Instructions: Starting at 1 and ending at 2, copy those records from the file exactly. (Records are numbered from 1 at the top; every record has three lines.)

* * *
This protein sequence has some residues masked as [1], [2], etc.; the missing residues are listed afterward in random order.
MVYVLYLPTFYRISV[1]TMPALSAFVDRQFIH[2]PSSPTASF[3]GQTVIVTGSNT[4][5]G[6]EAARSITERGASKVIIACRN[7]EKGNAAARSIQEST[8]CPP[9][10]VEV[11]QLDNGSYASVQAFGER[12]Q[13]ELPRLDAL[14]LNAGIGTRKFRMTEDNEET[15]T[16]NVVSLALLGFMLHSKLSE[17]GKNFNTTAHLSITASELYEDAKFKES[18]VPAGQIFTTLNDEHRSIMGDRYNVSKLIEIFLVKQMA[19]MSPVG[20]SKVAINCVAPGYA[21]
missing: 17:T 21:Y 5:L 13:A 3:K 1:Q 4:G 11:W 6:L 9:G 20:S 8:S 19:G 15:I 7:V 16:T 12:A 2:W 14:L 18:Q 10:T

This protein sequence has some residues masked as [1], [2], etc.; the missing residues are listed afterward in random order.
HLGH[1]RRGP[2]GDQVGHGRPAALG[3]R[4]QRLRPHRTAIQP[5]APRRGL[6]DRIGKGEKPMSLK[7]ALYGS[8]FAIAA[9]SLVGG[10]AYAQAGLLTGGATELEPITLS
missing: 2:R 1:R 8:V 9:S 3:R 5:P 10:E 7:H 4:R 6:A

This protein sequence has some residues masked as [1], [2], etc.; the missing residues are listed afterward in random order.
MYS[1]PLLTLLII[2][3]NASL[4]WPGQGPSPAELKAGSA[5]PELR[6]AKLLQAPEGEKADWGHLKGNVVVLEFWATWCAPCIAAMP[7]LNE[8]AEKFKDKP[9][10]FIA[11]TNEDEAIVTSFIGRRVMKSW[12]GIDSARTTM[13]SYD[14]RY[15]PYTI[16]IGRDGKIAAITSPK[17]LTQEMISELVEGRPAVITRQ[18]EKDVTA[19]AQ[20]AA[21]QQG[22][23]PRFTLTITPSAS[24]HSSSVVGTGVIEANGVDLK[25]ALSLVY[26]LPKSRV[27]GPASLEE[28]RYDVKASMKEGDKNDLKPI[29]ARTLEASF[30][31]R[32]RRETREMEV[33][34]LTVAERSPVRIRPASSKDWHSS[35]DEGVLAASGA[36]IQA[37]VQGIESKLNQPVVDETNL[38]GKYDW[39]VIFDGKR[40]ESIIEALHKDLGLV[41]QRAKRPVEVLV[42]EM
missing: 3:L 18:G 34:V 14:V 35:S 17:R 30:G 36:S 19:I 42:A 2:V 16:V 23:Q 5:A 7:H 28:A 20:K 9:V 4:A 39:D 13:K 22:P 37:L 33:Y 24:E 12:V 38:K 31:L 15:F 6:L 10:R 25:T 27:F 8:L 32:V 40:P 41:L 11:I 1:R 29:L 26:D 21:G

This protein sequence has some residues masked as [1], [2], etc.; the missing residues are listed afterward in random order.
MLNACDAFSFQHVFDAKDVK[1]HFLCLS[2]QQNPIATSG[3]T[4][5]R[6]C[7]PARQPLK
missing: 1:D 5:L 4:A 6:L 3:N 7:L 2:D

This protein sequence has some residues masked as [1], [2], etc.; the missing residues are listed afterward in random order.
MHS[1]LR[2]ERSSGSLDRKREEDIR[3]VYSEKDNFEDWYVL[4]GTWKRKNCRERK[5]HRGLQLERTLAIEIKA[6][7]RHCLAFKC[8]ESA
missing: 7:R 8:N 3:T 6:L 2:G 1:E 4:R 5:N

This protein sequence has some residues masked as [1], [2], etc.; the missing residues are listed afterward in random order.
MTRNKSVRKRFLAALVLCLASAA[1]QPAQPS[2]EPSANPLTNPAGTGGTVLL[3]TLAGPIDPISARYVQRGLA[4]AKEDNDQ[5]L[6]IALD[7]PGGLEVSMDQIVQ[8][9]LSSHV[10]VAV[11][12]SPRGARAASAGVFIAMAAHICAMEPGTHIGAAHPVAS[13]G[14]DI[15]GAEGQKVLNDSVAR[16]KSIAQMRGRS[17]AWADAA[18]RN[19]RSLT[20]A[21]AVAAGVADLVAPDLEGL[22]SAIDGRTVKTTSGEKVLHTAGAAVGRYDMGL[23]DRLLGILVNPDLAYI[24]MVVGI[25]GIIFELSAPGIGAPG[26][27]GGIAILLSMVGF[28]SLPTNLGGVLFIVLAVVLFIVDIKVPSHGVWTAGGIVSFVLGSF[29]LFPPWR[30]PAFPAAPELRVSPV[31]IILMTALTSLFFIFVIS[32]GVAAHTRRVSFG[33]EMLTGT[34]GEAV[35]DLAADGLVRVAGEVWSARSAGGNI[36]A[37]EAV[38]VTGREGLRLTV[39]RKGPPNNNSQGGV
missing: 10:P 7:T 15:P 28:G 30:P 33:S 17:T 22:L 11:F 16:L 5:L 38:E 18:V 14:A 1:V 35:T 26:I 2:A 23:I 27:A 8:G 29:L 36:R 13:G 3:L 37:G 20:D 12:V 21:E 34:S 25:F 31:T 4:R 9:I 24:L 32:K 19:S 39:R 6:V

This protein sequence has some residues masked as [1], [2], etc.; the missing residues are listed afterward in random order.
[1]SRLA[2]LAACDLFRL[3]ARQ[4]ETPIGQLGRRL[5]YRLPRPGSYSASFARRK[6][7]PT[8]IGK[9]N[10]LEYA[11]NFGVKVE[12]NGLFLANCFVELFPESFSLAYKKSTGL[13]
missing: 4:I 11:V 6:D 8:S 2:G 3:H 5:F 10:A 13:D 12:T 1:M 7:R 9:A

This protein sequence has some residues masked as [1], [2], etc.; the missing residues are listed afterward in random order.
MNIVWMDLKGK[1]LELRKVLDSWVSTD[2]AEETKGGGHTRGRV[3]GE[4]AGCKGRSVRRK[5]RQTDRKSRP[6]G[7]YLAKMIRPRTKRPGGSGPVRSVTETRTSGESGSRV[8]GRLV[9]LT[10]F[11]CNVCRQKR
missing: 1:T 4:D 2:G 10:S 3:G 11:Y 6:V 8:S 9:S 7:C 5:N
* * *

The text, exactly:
This protein sequence has some residues masked as [1], [2], etc.; the missing residues are listed afterward in random order.
MVYVLYLPTFYRISV[1]TMPALSAFVDRQFIH[2]PSSPTASF[3]GQTVIVTGSNT[4][5]G[6]EAARSITERGASKVIIACRN[7]EKGNAAARSIQEST[8]CPP[9][10]VEV[11]QLDNGSYASVQAFGER[12]Q[13]ELPRLDAL[14]LNAGIGTRKFRMTEDNEET[15]T[16]NVVSLALLGFMLHSKLSE[17]GKNFNTTAHLSITASELYEDAKFKES[18]VPAGQIFTTLNDEHRSIMGDRYNVSKLIEIFLVKQMA[19]MSPVG[20]SKVAINCVAPGYA[21]
missing: 17:T 21:Y 5:L 13:A 3:K 1:Q 4:G 11:W 6:L 9:G 20:S 8:S 19:G 15:I 7:V 16:T 12:A 2:W 14:L 18:Q 10:T

This protein sequence has some residues masked as [1], [2], etc.; the missing residues are listed afterward in random order.
HLGH[1]RRGP[2]GDQVGHGRPAALG[3]R[4]QRLRPHRTAIQP[5]APRRGL[6]DRIGKGEKPMSLK[7]ALYGS[8]FAIAA[9]SLVGG[10]AYAQAGLLTGGATELEPITLS
missing: 2:R 1:R 8:V 9:S 3:R 5:P 10:E 7:H 4:R 6:A